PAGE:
While the requisite number of layers of Kevlar will stop bullets, the energy of the impact can cause severe but non-lethal injuries—an effect known as 'blunt trauma'. This can be minimised by extra layers of Kevlar or by the addition of shock-absorbing material behind the armour. When a fibre is struck by a projectile it stretches and transmits energy along its length. The greater the length of fibre affected, the better the ballistic-resistance. Because Kevlar has the greatest 'effective' length of any textile fibre, it has the ability both to defeat projectiles and to dissipate the impact energy over a wide area, thus reducing the effect of blunt trauma.

In July 1976 a Nashville patrol officer, driving to an emergency call, sped over a hill to find an 18-wheeler tractor/trailer rig slewed across the road. In

Royal Engineer Search Team

A member of a Royal Engineer Search Team uses his No. 6 Mine Prod to scrutinise an empty bag of fertilize!—one of the constituents of IRA iCo-op mix' bombs—in a farm outhouse near the Irish border. He is wearing 'US Variable Body Armour' with ceramic plates, front and rear, and an ART helmet. Search teams now use a range of purpose-designed body armour items, including a special helmet incorporating communications equipment. (Soldier Magazine)

A member of a Royal Engineer Search Team uses his No. 6 Mine Prod to scrutinise an empty bag of fertilize!—one of the constituents of IRA iCo-op mix' bombs—in a farm outhouse near the Irish border. He is wearing 'US Variable Body Armour' with ceramic plates, front and rear, and an ART helmet. Search teams now use a range of purpose-designed body armour items, including a special helmet incorporating communications equipment. (Soldier Magazine)

the ensuing collision the impact forced the police car's bumper to the firewall, and the shattered steering column hit the officer in the chest. On account of his body armour he sustained only bruising in what would otherwise have been a fatal accident.

Wearing Kevlar body armour also provides a degree of protection against knife slashes, but not against the direct thrust of a sharp, pointed weapon such as a stiletto. To every rule, however, there is an exception—as in the case of Officer Eva Rosenblatt of the Baltimore Metropolitan Police Department, who was struck in the breasts with an ice pick. Her protective vest prevented penetration, and she shot her assailant dead.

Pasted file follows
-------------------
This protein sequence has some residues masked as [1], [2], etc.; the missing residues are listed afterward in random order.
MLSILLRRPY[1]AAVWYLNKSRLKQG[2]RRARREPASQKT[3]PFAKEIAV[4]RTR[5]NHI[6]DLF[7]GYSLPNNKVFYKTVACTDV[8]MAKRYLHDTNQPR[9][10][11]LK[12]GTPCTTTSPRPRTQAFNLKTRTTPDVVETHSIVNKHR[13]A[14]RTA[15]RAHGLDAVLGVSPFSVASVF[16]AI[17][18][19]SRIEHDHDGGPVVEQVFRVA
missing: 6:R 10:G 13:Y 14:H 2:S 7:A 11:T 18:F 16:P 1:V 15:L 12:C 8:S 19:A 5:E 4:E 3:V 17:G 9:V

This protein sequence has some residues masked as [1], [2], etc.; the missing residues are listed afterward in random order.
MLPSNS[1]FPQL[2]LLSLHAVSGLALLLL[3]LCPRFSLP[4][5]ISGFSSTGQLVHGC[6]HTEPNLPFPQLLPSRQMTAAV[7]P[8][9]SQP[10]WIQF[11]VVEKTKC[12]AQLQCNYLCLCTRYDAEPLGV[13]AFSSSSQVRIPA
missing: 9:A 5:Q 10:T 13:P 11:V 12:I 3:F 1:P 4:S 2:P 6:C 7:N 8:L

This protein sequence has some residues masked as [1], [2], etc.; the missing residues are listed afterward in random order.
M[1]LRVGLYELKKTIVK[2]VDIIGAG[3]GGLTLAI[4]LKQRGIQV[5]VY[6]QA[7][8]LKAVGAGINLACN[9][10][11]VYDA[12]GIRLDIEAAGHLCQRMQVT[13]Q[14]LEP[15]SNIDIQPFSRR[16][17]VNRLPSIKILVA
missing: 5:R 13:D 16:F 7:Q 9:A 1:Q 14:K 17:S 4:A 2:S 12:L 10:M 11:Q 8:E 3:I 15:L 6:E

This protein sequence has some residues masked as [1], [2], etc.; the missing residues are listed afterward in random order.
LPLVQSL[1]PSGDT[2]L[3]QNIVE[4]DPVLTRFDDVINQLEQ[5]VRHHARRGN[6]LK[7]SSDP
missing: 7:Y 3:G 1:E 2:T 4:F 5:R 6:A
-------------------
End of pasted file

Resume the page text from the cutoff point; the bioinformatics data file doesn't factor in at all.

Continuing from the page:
In 1974 a total of 132 federal, state and local officers were killed in the line of duty in the United States. All but four were the victims of firearms. Ninety-five of them were killed by handguns, the most common being .38, .32, .25 and .22cal. models. These weapons represent 80 per cent of all confiscated firearms in the US and 90-95 per cent of the country's private handgun arsenal. After the widespread introduction of body armour in 1975, fatalities were reduced to 94 in 1978, and have

Ulster Constabulary
Policemen of the Royal Ulster Constabulary (RUC) on patrol wearing Bristol Grade 25 Armour, manufactured by Bristol Composite Materials Engineering Limited (BCME). This was the first body armour model to see widespread service with British police forces. Note the lack of side protection. (RUC)

remained at around 100 ever since even though the assault rate has risen. Since 1975 over 500 law-enforcement officers in the US have been saved from death or serious injury from a variety of weapons by their body armour. Law enforcement agencies throughout the world now use Keviar vests, as do VI Ps and celebrities—the reason Secretary of State Henry Kissinger wore a full-length trench coat throughout his Middle East diplomacy missions was that it was lined with Keviar, as are former President Gerald Ford's golfing jackets.